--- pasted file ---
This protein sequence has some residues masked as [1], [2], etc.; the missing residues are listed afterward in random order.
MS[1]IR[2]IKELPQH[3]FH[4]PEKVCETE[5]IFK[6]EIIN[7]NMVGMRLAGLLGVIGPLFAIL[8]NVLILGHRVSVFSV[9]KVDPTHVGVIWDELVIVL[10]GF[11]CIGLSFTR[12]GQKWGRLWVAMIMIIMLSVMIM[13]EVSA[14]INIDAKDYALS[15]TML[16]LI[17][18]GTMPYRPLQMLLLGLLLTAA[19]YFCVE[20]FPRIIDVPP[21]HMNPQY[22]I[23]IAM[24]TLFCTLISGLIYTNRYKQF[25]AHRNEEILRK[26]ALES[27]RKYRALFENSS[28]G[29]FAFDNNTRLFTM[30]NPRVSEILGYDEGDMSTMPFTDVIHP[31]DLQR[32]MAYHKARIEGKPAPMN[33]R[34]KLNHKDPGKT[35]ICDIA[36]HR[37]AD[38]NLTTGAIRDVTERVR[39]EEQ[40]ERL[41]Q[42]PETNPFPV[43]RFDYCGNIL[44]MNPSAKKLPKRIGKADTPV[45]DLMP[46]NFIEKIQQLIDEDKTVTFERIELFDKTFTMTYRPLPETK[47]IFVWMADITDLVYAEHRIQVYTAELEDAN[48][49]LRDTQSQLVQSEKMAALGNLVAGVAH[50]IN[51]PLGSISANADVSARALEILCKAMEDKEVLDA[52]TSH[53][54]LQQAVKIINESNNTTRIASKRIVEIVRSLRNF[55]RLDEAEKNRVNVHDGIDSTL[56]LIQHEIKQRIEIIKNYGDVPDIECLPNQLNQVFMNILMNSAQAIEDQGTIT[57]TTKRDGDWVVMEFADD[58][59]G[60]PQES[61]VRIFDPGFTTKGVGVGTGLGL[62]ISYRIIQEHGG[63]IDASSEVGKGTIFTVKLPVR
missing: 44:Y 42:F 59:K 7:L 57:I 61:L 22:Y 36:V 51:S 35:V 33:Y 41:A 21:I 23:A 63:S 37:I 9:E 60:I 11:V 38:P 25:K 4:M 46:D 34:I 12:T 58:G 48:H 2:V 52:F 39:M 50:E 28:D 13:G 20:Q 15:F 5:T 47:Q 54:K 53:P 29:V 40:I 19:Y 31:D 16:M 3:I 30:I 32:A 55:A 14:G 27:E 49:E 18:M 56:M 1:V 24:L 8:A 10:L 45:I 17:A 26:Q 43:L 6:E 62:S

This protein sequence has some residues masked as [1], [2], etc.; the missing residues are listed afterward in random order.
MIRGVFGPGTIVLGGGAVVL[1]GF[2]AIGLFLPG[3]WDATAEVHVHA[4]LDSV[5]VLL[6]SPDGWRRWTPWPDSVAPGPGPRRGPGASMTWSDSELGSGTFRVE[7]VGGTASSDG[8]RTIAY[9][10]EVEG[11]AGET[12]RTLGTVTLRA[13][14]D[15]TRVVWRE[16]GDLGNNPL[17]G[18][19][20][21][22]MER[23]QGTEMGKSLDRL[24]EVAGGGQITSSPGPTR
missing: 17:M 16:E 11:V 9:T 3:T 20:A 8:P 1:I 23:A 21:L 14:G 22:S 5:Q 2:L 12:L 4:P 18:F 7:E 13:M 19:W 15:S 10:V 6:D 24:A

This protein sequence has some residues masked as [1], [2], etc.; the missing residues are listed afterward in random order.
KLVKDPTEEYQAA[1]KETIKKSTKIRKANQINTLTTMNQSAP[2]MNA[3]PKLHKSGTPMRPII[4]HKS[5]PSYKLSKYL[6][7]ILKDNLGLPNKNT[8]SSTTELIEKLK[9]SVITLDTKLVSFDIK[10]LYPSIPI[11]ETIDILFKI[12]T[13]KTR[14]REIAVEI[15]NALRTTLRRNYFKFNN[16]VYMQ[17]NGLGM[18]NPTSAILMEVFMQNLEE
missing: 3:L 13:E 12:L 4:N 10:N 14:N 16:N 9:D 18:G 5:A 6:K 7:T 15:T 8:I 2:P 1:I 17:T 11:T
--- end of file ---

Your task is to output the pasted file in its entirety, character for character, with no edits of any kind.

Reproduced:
This protein sequence has some residues masked as [1], [2], etc.; the missing residues are listed afterward in random order.
MS[1]IR[2]IKELPQH[3]FH[4]PEKVCETE[5]IFK[6]EIIN[7]NMVGMRLAGLLGVIGPLFAIL[8]NVLILGHRVSVFSV[9]KVDPTHVGVIWDELVIVL[10]GF[11]CIGLSFTR[12]GQKWGRLWVAMIMIIMLSVMIM[13]EVSA[14]INIDAKDYALS[15]TML[16]LI[17][18]GTMPYRPLQMLLLGLLLTAA[19]YFCVE[20]FPRIIDVPP[21]HMNPQY[22]I[23]IAM[24]TLFCTLISGLIYTNRYKQF[25]AHRNEEILRK[26]ALES[27]RKYRALFENSS[28]G[29]FAFDNNTRLFTM[30]NPRVSEILGYDEGDMSTMPFTDVIHP[31]DLQR[32]MAYHKARIEGKPAPMN[33]R[34]KLNHKDPGKT[35]ICDIA[36]HR[37]AD[38]NLTTGAIRDVTERVR[39]EEQ[40]ERL[41]Q[42]PETNPFPV[43]RFDYCGNIL[44]MNPSAKKLPKRIGKADTPV[45]DLMP[46]NFIEKIQQLIDEDKTVTFERIELFDKTFTMTYRPLPETK[47]IFVWMADITDLVYAEHRIQVYTAELEDAN[48][49]LRDTQSQLVQSEKMAALGNLVAGVAH[50]IN[51]PLGSISANADVSARALEILCKAMEDKEVLDA[52]TSH[53][54]LQQAVKIINESNNTTRIASKRIVEIVRSLRNF[55]RLDEAEKNRVNVHDGIDSTL[56]LIQHEIKQRIEIIKNYGDVPDIECLPNQLNQVFMNILMNSAQAIEDQGTIT[57]TTKRDGDWVVMEFADD[58][59]G[60]PQES[61]VRIFDPGFTTKGVGVGTGLGL[62]ISYRIIQEHGG[63]IDASSEVGKGTIFTVKLPVR
missing: 44:Y 42:F 59:K 7:L 57:I 61:L 22:Y 36:V 51:S 35:V 33:Y 41:A 21:I 23:A 63:S 37:I 9:E 60:I 11:V 38:P 25:K 4:M 46:D 34:I 12:T 58:G 48:H 2:V 52:F 39:M 50:E 28:D 13:G 20:Q 15:F 5:T 47:Q 54:K 53:P 29:V 40:I 19:Y 31:D 16:M 3:I 30:I 32:A 55:A 14:G 27:E 49:E 18:M 56:M 1:V 24:L 8:A 10:L 45:I 17:A 26:Q 43:L 6:E 62:S

This protein sequence has some residues masked as [1], [2], etc.; the missing residues are listed afterward in random order.
MIRGVFGPGTIVLGGGAVVL[1]GF[2]AIGLFLPG[3]WDATAEVHVHA[4]LDSV[5]VLL[6]SPDGWRRWTPWPDSVAPGPGPRRGPGASMTWSDSELGSGTFRVE[7]VGGTASSDG[8]RTIAY[9][10]EVEG[11]AGET[12]RTLGTVTLRA[13][14]D[15]TRVVWRE[16]GDLGNNPL[17]G[18][19][20][21][22]MER[23]QGTEMGKSLDRL[24]EVAGGGQITSSPGPTR
missing: 17:M 16:E 11:V 9:T 3:T 20:A 8:P 1:I 23:A 21:L 14:G 22:S 5:Q 2:L 12:L 4:P 18:F 7:E 13:M 19:W 15:S 10:V 6:D 24:A

This protein sequence has some residues masked as [1], [2], etc.; the missing residues are listed afterward in random order.
KLVKDPTEEYQAA[1]KETIKKSTKIRKANQINTLTTMNQSAP[2]MNA[3]PKLHKSGTPMRPII[4]HKS[5]PSYKLSKYL[6][7]ILKDNLGLPNKNT[8]SSTTELIEKLK[9]SVITLDTKLVSFDIK[10]LYPSIPI[11]ETIDILFKI[12]T[13]KTR[14]REIAVEI[15]NALRTTLRRNYFKFNN[16]VYMQ[17]NGLGM[18]NPTSAILMEVFMQNLEE
missing: 3:L 13:E 12:L 4:N 10:N 14:N 16:N 9:D 18:G 5:A 6:K 7:T 15:T 8:I 2:P 1:I 17:T 11:T